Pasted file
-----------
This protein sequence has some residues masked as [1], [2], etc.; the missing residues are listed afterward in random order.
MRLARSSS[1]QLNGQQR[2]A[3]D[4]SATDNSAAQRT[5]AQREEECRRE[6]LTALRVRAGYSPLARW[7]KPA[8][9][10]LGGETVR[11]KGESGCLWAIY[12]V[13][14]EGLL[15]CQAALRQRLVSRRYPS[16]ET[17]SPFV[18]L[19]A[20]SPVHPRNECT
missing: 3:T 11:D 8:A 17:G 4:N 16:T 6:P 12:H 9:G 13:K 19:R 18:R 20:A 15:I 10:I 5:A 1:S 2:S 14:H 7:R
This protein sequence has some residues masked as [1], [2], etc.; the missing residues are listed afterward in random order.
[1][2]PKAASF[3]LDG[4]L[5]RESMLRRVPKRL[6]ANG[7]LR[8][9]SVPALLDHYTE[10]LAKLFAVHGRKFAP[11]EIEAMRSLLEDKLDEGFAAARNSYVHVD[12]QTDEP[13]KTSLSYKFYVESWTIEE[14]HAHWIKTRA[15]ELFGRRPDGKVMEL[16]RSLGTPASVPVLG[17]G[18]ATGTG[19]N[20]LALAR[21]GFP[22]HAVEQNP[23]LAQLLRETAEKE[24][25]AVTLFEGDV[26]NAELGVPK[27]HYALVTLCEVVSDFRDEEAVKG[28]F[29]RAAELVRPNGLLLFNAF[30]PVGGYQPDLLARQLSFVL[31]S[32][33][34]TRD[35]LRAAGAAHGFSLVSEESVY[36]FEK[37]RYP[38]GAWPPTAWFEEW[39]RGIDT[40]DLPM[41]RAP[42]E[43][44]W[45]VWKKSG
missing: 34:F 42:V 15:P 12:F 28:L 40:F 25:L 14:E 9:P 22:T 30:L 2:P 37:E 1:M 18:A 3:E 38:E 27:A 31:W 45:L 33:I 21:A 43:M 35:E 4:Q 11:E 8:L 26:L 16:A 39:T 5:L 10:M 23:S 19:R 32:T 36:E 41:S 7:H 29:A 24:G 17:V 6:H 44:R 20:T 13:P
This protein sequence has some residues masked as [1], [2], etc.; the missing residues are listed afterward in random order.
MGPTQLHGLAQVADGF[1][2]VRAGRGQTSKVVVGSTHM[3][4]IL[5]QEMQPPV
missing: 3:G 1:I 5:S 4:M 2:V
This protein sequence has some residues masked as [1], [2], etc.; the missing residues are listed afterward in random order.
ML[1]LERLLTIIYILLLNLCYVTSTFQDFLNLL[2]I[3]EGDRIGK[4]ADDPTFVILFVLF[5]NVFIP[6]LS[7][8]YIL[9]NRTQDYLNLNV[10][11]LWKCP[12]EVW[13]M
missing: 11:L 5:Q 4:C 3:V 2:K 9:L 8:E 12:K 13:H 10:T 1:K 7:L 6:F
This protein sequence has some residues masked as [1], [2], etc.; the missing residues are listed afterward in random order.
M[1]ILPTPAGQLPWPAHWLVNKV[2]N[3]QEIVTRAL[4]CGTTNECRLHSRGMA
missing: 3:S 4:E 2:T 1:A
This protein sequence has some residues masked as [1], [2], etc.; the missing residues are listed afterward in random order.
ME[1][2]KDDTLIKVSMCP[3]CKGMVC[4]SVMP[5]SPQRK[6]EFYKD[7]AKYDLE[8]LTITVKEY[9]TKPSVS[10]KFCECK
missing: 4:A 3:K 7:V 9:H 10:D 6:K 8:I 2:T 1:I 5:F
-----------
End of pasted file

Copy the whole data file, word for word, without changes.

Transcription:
This protein sequence has some residues masked as [1], [2], etc.; the missing residues are listed afterward in random order.
MRLARSSS[1]QLNGQQR[2]A[3]D[4]SATDNSAAQRT[5]AQREEECRRE[6]LTALRVRAGYSPLARW[7]KPA[8][9][10]LGGETVR[11]KGESGCLWAIY[12]V[13][14]EGLL[15]CQAALRQRLVSRRYPS[16]ET[17]SPFV[18]L[19]A[20]SPVHPRNECT
missing: 3:T 11:D 8:A 17:G 4:N 16:T 6:P 12:H 9:G 13:K 19:R 18:R 20:A 15:I 10:I 5:A 1:S 2:S 14:H 7:R
This protein sequence has some residues masked as [1], [2], etc.; the missing residues are listed afterward in random order.
[1][2]PKAASF[3]LDG[4]L[5]RESMLRRVPKRL[6]ANG[7]LR[8][9]SVPALLDHYTE[10]LAKLFAVHGRKFAP[11]EIEAMRSLLEDKLDEGFAAARNSYVHVD[12]QTDEP[13]KTSLSYKFYVESWTIEE[14]HAHWIKTRA[15]ELFGRRPDGKVMEL[16]RSLGTPASVPVLG[17]G[18]ATGTG[19]N[20]LALAR[21]GFP[22]HAVEQNP[23]LAQLLRETAEKE[24][25]AVTLFEGDV[26]NAELGVPK[27]HYALVTLCEVVSDFRDEEAVKG[28]F[29]RAAELVRPNGLLLFNAF[30]PVGGYQPDLLARQLSFVL[31]S[32][33][34]TRD[35]LRAAGAAHGFSLVSEESVY[36]FEK[37]RYP[38]GAWPPTAWFEEW[39]RGIDT[40]DLPM[41]RAP[42]E[43][44]W[45]VWKKSG
missing: 34:F 42:V 15:P 12:F 28:L 40:F 25:L 14:E 9:P 22:T 30:L 2:P 37:E 1:M 18:A 3:E 38:E 27:A 31:W 45:L 33:I 21:A 43:M 35:E 4:Q 11:E 8:L 26:L 16:A 39:T 5:L 10:M 23:S 19:R 32:T 36:E 41:S 7:H 29:A 24:G 17:V 6:H 44:R 20:T 13:P
This protein sequence has some residues masked as [1], [2], etc.; the missing residues are listed afterward in random order.
MGPTQLHGLAQVADGF[1][2]VRAGRGQTSKVVVGSTHM[3][4]IL[5]QEMQPPV
missing: 3:G 1:I 5:S 4:M 2:V
This protein sequence has some residues masked as [1], [2], etc.; the missing residues are listed afterward in random order.
ML[1]LERLLTIIYILLLNLCYVTSTFQDFLNLL[2]I[3]EGDRIGK[4]ADDPTFVILFVLF[5]NVFIP[6]LS[7][8]YIL[9]NRTQDYLNLNV[10][11]LWKCP[12]EVW[13]M
missing: 11:L 5:Q 4:C 3:V 2:K 9:L 8:E 12:K 13:H 10:T 1:K 7:L 6:F
This protein sequence has some residues masked as [1], [2], etc.; the missing residues are listed afterward in random order.
M[1]ILPTPAGQLPWPAHWLVNKV[2]N[3]QEIVTRAL[4]CGTTNECRLHSRGMA
missing: 3:S 4:E 2:T 1:A
This protein sequence has some residues masked as [1], [2], etc.; the missing residues are listed afterward in random order.
ME[1][2]KDDTLIKVSMCP[3]CKGMVC[4]SVMP[5]SPQRK[6]EFYKD[7]AKYDLE[8]LTITVKEY[9]TKPSVS[10]KFCECK
missing: 4:A 3:K 7:V 9:H 10:D 6:K 8:I 2:T 1:I 5:F